Bankruptcy & Countrywide

A quick post before I head over to CNBC:  Two NYT articles caught my eye this morning on the theme of consumer bankruptcy:

Filings for Bankruptcy Up 18% in February

Americans filed for bankruptcy in growing numbers in February, buckling under the combined weight of rising energy prices, a weakening housing market and sky-high personal debts.

An average of 3,960 bankruptcy petitions were filed per day nationwide last month, up 18 percent from January and up 28 percent from a year earlier, according to Automated Access to Court Electronic Records, a bankruptcy data and management company.

That piece must be combined with the following:

Countrywide Is Sued Again by U.S. Overseer

The United States Trustee has filed a second lawsuit against the mortgage lender Countrywide Financial, accusing the company of abusing the bankruptcy process.

In a complaint filed Saturday with the Federal Bankruptcy Court in Miami, the United States Trustee for the Southwest region, Donald Walton, accused Countrywide Home Loans, a unit of the mortgage lender, of wrongly asserting claims related to the property of two Miami borrowers, Jose and Fanny Sanchez, who reorganized their finances in bankruptcy.

The Miami suit comes on the heels of a separate lawsuit in the bankruptcy court in Atlanta also accusing Countrywide of abusing the bankruptcy process.

That new bankruptcy law turned out to be quite a clever stroke of social engineering in ways never envisioned by its drafters . . .


Filings for Bankruptcy Up 18% in February
NYT, March 5, 2008

Countrywide Is Sued Again by U.S. Overseer 
REUTERS, March 5, 2008

Print Friendly, PDF & Email

What's been said:

Discussions found on the web:
  1. Winston Munn commented on Mar 5

    Bank of America must feel like a parent who gave his teenager the Visa card to buy some new jeans, and then got a call from the police that the kid had been arrested for shoplifting.

  2. 2and20 commented on Mar 5

    That new bankruptcy law turned out to be quite a clever stroke of social engineering in ways never envisioned by its drafters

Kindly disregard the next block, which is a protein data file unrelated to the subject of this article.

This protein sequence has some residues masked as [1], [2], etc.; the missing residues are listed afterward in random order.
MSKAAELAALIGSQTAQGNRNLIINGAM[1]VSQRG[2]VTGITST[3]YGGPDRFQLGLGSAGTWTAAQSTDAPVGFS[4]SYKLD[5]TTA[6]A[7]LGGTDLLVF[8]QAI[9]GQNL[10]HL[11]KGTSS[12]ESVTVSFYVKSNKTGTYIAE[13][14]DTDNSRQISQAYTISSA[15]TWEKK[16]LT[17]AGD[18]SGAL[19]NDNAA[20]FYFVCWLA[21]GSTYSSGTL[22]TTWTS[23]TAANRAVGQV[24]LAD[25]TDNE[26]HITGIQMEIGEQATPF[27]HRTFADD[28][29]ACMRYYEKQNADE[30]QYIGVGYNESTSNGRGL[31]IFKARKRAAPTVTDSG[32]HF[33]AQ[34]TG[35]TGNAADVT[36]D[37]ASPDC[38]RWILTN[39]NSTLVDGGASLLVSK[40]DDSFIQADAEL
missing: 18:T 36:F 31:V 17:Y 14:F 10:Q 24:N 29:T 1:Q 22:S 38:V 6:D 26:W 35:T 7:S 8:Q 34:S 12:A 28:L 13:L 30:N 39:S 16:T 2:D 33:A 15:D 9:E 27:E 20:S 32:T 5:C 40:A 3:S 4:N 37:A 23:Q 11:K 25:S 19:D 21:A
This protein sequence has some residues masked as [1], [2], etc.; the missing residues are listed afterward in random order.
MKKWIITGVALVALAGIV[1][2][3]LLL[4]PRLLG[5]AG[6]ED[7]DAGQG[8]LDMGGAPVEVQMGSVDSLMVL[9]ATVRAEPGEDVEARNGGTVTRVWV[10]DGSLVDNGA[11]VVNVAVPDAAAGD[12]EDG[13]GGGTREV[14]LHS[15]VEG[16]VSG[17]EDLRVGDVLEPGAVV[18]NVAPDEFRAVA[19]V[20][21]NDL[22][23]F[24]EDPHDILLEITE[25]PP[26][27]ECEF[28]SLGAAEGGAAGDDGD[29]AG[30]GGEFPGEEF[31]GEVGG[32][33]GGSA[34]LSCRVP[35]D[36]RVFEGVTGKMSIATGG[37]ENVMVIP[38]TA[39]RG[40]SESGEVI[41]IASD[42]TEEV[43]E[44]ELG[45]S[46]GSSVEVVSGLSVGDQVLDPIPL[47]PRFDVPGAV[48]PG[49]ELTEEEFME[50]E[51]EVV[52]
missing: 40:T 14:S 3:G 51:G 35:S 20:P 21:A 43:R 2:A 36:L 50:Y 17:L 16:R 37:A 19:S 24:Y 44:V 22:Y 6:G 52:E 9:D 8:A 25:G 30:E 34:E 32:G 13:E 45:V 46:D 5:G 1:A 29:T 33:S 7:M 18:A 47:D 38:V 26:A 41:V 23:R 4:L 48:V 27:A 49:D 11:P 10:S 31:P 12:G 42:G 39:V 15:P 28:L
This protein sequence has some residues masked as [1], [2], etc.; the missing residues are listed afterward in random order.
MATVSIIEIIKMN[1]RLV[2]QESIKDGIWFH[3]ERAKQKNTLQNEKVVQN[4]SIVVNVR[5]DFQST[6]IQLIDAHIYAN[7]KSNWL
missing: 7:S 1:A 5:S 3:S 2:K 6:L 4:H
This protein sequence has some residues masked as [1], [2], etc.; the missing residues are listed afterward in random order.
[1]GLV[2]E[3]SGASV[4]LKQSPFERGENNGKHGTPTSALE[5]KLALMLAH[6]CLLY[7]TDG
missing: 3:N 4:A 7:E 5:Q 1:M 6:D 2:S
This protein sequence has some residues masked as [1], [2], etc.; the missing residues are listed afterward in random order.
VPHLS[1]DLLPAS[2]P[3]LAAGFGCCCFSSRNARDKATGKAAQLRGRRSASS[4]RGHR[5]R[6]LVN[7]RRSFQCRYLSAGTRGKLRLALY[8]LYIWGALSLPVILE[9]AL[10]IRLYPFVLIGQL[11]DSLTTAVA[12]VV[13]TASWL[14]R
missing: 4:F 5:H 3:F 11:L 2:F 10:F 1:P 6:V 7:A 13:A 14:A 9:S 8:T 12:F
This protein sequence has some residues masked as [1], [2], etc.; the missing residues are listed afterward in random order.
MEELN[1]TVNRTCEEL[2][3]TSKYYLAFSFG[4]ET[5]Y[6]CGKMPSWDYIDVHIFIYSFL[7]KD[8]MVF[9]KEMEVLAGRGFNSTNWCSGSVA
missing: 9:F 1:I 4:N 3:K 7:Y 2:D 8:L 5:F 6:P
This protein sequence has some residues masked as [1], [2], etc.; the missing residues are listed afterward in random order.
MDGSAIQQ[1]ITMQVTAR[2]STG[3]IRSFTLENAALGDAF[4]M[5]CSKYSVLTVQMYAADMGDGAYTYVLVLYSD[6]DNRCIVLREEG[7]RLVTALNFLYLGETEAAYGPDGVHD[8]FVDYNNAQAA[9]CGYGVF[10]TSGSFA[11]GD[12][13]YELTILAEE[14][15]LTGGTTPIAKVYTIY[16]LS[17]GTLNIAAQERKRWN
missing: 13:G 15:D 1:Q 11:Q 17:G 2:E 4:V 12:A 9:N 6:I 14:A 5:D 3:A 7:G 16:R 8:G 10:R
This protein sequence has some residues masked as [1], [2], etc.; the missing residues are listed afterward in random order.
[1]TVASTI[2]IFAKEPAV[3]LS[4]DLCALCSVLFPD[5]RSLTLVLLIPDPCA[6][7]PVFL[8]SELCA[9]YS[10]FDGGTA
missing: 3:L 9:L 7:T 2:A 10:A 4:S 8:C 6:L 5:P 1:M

could you elaborate on this? not sure what you mean.

  3. Francois commented on Mar 5

    The Countrywide affair triggered a flashback in my memory:

    The scene is from “National Treasure” when Cage emerged from the secret treasure location. He is sitting with the FBI agent who is also a Free Mason.

    The agent tell Cage: “You know how it works in these cases…someone’s gotta go to jail.”

    I’d be surprised that no criminal case could not be brought against Countrywide. I’m no lawyer but this behavior goes way beyond ordinary deceptive commercial practices. After all, Ken Starr was able to imprison people on the flimsiest of “evidence”. It’s a matter of prosecutorial will.

    Question is: Do the Feds have it?

  4. charlie commented on Mar 5

    Every day I think it’s more likely that Bank of America will back out of the countrywide deal and take a few billion dollar writeoff.

    No matter how much market share they think they’ll gain, it won’t be worth the price they’ll have to pay by taking on Countrywide’s debts.

  5. Winston Munn commented on Mar 5

    The next shoe is already dropping, and it makes one wonder which banks have exposure.

    “Mish” Shedlock reports: “Last year, developers built 144 million square feet of retail projects in the top 54 U.S. markets and are slated to build another 131 million square feet this year, according to Property & Portfolio Research Inc., a Boston research company. Property & Portfolio Research calculates that demand justified 36% of the new space built last year and will support 15.7% of the space slated to be completed this year.”

    36% and 16% demand to supply – the next misallocation of resources.

    I guess it’s only fitting to build ghost malls for the developing ghost towns.

  6. Francois commented on Mar 5

    Do the Feds have it?



    For the Feds to show some kahuna
    Against corporate misfits’ behavior
    That has come to the fore
    They find a way to say “Nah!”

  7. dave commented on Mar 5

    BR, must second 2 and 20, there are several ways to interpret that comment. Would love to know which direction you were going…

  8. Dave commented on Mar 5